top of page
  • Writer's pictureBrian Foley

Montgomery County DWI Attorney - Do you lose your license for a first DWI in Texas?

Montgomery County DWI Attorney - Brian Foley - Board Certified in Criminal Law

Do you lose your license for a first DWI in Texas? The answer is that it's not a guarantee and even if your license is suspended you can still drive with an occupational driver's license.

How do we do this for our clients? I'm glad you asked. First you need to understand what happens when you're arrested for a DWI in Texas. If you are pulled over or approached after a crash and the officer investigates you for a driving while intoxicated case then he is likely to ask you to do field sobriety tests. After he makes a determination that he believes you are intoxicated he will inform you that you are under arrest and that refusing to provide a breath or blood specimen will result in your license being "suspended or denied for not less than 180 days." However, this may not be entirely accurate if you hire an attorney and request an ALR hearing. The remaining portion of the form explains that you have 15 days from the date of refusal or failure of a breath or blood test to request the hearing.

So what happens if you consent to a blood test?

If you consent to a blood test, the blood will be drawn at a hospital or by a nurse at the jail, usually in two vials with grey top forensic tubes. The blood samples will then be sent to a laboratory for testing. This means that at the time of your arrest, the officer will not know your blood alcohol level and therefore cannot confiscate your driver's license. However, officers may still confiscate the license or fail to do so, depending on their training as new officers.

This means that if you consented to a blood test, your driver's license should not be suspended unless the reported result is greater than 0.08 to the DPS. So what about the 15-day deadline? The deadline will be extended to 20 days after DPS sends a letter to your current registered address, which is the address on your driver's license. If this address is not updated, you can still update it even after being arrested for DWI.

At an ALR hearing, your attorney can subpoena the arresting officer, request discovery, review the video, cross-examine police officers, and fight to win the hearing. If you win the ALR hearing, your license will not be suspended due to the refusal or failure. This can help you avoid costly occupational driver's licenses, loss of employment, and other driving-related issues.

What happens if your license is suspended or you lose the ALR hearing? In the scenario that you lose your ALR hearing or your license is suspended you can apply for an occupational driver's license. This occupational license allows you to continue to drive for work, church, groceries, and other basic necessities during a period of suspension. That's right. Even if your license gets suspended you may still be able to drive. Different courts have different requirements which may include SR-22 insurance as well as the possibility of an interlock device being installed in your vehicle. An Interlock device is a machine that attaches to your car and takes a picture of you as you blow into the device. It then measures the alcohol in your breath and if it is above a certain limit then your vehicle is disabled from starting. These can be avoided in some cases so don't feel like this is a certainty for your case.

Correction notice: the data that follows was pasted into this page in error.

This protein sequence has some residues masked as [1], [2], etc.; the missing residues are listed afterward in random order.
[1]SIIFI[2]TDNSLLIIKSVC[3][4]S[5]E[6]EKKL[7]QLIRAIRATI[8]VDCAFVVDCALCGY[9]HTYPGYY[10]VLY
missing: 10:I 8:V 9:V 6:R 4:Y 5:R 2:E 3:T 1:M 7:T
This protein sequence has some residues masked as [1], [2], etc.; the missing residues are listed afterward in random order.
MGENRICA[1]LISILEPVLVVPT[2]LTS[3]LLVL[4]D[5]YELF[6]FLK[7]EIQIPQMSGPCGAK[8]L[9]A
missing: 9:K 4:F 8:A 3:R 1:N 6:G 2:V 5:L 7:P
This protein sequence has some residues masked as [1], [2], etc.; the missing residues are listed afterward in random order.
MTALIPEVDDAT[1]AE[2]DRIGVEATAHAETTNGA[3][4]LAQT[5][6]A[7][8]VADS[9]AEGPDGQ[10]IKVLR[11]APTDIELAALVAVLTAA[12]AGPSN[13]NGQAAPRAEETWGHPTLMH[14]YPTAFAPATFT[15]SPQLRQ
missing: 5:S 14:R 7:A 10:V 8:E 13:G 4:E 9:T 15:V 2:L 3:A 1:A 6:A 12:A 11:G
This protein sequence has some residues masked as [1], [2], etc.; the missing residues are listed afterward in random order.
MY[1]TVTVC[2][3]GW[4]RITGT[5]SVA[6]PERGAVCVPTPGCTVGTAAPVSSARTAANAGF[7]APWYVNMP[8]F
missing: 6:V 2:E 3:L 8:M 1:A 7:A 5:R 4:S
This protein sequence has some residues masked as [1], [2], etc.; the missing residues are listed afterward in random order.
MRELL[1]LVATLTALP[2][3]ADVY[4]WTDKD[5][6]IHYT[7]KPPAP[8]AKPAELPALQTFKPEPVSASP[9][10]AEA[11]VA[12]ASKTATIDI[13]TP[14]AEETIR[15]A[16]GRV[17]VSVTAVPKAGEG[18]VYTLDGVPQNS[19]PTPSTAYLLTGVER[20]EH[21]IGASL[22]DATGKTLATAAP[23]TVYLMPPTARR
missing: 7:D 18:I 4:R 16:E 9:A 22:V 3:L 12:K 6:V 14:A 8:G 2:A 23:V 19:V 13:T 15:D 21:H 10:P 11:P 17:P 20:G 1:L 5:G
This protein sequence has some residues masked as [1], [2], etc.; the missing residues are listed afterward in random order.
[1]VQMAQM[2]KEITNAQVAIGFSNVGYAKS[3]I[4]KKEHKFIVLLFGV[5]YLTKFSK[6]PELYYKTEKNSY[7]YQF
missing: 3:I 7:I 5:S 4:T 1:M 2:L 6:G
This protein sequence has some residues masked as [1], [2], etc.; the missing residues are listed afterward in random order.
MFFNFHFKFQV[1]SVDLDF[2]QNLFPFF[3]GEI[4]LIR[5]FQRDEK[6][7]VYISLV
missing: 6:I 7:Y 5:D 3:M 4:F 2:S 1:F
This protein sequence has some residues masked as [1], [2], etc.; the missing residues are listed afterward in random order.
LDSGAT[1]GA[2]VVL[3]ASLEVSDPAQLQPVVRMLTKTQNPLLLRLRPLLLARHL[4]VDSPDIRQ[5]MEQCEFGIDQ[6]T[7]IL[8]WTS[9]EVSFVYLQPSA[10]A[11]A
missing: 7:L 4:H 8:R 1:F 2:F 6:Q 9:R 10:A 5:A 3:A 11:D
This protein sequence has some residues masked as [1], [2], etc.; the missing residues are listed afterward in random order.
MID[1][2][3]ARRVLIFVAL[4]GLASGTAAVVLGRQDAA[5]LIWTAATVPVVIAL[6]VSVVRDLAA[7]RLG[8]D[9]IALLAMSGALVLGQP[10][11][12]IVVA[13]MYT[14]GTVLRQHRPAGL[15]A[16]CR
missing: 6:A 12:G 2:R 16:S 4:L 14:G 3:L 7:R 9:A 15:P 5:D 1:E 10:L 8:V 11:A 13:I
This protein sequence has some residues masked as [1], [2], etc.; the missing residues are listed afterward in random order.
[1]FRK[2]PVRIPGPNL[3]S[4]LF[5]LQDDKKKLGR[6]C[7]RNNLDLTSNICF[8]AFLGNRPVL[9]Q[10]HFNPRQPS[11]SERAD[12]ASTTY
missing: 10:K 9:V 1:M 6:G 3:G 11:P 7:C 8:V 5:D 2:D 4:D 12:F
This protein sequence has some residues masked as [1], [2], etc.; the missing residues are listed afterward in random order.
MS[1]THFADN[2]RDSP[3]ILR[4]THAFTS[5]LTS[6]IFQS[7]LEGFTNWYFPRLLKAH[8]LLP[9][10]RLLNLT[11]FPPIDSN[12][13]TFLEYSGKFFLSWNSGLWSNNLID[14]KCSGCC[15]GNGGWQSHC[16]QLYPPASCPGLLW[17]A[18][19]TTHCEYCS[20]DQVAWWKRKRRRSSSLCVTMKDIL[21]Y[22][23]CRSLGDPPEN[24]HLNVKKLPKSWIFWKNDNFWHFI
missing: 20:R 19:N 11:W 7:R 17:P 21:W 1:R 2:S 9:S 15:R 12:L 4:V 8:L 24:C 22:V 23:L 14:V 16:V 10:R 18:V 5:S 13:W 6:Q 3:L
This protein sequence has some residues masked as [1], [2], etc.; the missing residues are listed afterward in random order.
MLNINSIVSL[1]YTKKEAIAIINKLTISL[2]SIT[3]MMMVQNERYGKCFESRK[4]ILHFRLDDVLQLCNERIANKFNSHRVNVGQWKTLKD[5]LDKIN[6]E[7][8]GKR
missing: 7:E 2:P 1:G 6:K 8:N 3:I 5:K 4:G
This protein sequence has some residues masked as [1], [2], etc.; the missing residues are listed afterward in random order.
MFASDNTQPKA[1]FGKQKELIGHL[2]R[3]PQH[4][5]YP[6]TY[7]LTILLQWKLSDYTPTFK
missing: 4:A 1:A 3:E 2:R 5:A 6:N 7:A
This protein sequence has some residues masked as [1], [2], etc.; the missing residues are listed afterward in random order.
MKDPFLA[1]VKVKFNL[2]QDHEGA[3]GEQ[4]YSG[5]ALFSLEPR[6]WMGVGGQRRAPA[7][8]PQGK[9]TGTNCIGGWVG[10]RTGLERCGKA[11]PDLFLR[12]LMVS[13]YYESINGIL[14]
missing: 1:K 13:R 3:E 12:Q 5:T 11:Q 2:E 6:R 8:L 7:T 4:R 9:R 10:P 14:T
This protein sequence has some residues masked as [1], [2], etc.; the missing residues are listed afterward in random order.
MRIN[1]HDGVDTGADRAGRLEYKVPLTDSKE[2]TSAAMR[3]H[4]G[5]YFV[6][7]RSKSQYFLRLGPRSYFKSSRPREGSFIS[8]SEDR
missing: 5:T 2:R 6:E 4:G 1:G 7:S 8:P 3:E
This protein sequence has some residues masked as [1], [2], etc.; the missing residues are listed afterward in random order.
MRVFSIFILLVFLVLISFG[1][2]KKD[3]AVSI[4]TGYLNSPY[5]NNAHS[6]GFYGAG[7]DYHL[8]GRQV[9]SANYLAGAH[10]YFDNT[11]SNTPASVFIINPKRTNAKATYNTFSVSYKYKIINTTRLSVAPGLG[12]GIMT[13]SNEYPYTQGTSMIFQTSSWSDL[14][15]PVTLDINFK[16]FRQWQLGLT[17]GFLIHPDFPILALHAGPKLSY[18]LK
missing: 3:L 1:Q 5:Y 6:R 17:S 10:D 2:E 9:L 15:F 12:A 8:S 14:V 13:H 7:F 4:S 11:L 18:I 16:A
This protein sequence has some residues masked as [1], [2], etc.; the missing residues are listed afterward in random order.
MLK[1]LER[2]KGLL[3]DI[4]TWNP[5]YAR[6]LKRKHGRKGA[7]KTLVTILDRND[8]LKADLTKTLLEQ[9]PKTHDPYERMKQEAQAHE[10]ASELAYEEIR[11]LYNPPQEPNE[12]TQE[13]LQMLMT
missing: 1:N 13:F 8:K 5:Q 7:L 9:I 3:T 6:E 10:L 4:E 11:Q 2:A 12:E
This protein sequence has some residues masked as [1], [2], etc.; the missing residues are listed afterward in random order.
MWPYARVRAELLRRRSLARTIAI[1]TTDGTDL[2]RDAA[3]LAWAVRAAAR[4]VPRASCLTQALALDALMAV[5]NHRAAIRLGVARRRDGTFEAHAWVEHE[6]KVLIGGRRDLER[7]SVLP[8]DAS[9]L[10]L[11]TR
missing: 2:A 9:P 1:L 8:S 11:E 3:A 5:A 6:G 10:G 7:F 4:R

Remember, just because you are arrested for DWI does not mean your driver's license has to be suspended, even if you believe you are guilty or refused to provide a blood or breath sample. If you have been charged with DWI in Woodlands Texas, Conroe Texas, or Montgomery County, Texas, contact an experienced attorney today for a consultation.


For litigants who do not have counsel: Reading this blog post does not create an attorney client relationship. Call to set up a free consultation.

For the general public: This Blog/Web Site is for educational purposes only and it provides general information and a general understanding of the law, but does not provide specific legal advice. By using this site, commenting on posts, or sending inquiries through the site or contact email, you confirm that there is no attorney-client relationship created. Don't just read this as a substitute for competent legal advice from a licensed attorney.

For attorneys: This Blog is informational and educational in nature and is not a substitute for Westlaw or other research and consultation on specific matters pertaining to your clients. As you know the law can change day to day based on recent case opinions. And unfortunately you shouldn't cite it in court as binding authority because it is not. Mention it to your friends, just seek real consultation if its something important.

12 views0 comments


bottom of page